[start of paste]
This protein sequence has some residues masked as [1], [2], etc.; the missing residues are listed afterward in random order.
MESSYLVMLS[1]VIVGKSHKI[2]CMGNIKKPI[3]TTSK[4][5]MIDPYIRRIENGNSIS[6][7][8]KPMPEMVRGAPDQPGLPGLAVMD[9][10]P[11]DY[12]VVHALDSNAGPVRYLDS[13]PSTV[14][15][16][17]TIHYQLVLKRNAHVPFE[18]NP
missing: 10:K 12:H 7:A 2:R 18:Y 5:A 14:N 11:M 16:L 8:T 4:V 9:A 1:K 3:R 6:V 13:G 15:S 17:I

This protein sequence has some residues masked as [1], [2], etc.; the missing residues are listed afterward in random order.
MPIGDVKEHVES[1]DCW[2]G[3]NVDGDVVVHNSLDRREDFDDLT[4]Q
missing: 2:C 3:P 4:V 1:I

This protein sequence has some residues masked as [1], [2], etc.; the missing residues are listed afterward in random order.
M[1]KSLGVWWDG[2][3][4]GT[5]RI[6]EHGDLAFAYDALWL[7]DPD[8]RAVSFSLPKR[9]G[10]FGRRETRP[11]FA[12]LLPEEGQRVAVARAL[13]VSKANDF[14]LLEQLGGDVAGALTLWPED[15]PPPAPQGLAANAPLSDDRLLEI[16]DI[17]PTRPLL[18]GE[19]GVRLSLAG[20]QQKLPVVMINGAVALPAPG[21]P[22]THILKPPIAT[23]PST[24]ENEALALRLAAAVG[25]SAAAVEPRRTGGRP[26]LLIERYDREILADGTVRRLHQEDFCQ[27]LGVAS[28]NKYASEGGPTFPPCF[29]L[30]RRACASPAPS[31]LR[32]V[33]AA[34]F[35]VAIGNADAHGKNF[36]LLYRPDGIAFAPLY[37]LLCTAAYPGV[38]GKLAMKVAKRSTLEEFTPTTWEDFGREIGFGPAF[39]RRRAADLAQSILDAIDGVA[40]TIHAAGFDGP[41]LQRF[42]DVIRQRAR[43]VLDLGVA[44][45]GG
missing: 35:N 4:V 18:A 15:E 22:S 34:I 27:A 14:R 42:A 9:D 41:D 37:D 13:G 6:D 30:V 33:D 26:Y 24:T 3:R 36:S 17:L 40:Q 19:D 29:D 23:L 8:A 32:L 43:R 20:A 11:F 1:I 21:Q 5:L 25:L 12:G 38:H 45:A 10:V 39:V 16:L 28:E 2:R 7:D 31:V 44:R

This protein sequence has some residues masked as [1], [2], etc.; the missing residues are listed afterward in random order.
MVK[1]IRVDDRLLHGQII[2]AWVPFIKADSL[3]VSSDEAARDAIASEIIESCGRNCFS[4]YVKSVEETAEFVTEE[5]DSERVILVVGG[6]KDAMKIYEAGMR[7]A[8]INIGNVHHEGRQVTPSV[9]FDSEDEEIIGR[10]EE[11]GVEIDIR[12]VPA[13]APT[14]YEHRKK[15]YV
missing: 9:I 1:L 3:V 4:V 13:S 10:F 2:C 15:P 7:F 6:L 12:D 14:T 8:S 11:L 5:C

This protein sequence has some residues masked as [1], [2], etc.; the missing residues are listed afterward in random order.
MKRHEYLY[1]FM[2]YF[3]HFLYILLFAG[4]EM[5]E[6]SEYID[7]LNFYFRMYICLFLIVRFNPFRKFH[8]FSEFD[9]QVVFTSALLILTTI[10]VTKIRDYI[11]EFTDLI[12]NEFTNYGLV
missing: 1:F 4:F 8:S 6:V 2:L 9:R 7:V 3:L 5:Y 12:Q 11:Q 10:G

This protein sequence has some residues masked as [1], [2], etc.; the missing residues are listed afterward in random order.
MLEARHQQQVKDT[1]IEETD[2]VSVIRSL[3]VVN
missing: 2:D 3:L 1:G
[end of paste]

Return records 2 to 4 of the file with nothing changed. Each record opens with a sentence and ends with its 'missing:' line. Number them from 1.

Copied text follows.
This protein sequence has some residues masked as [1], [2], etc.; the missing residues are listed afterward in random order.
MPIGDVKEHVES[1]DCW[2]G[3]NVDGDVVVHNSLDRREDFDDLT[4]Q
missing: 2:C 3:P 4:V 1:I

This protein sequence has some residues masked as [1], [2], etc.; the missing residues are listed afterward in random order.
M[1]KSLGVWWDG[2][3][4]GT[5]RI[6]EHGDLAFAYDALWL[7]DPD[8]RAVSFSLPKR[9]G[10]FGRRETRP[11]FA[12]LLPEEGQRVAVARAL[13]VSKANDF[14]LLEQLGGDVAGALTLWPED[15]PPPAPQGLAANAPLSDDRLLEI[16]DI[17]PTRPLL[18]GE[19]GVRLSLAG[20]QQKLPVVMINGAVALPAPG[21]P[22]THILKPPIAT[23]PST[24]ENEALALRLAAAVG[25]SAAAVEPRRTGGRP[26]LLIERYDREILADGTVRRLHQEDFCQ[27]LGVAS[28]NKYASEGGPTFPPCF[29]L[30]RRACASPAPS[31]LR[32]V[33]AA[34]F[35]VAIGNADAHGKNF[36]LLYRPDGIAFAPLY[37]LLCTAAYPGV[38]GKLAMKVAKRSTLEEFTPTTWEDFGREIGFGPAF[39]RRRAADLAQSILDAIDGVA[40]TIHAAGFDGP[41]LQRF[42]DVIRQRAR[43]VLDLGVA[44][45]GG
missing: 35:N 4:V 18:A 15:E 22:S 34:I 27:A 14:R 42:A 9:D 41:D 37:D 13:G 6:D 30:V 33:D 26:Y 24:T 3:R 36:S 17:L 40:Q 19:D 29:D 23:L 8:A 32:L 43:R 20:A 11:F 1:I 21:Q 5:L 25:L 12:G 38:H 45:A 10:V 39:V 16:L 28:E 2:R 7:D 31:V 44:R

This protein sequence has some residues masked as [1], [2], etc.; the missing residues are listed afterward in random order.
MVK[1]IRVDDRLLHGQII[2]AWVPFIKADSL[3]VSSDEAARDAIASEIIESCGRNCFS[4]YVKSVEETAEFVTEE[5]DSERVILVVGG[6]KDAMKIYEAGMR[7]A[8]INIGNVHHEGRQVTPSV[9]FDSEDEEIIGR[10]EE[11]GVEIDIR[12]VPA[13]APT[14]YEHRKK[15]YV
missing: 9:I 1:L 3:V 4:V 13:S 10:F 2:C 15:P 7:F 6:L 12:D 14:T 8:S 11:L 5:C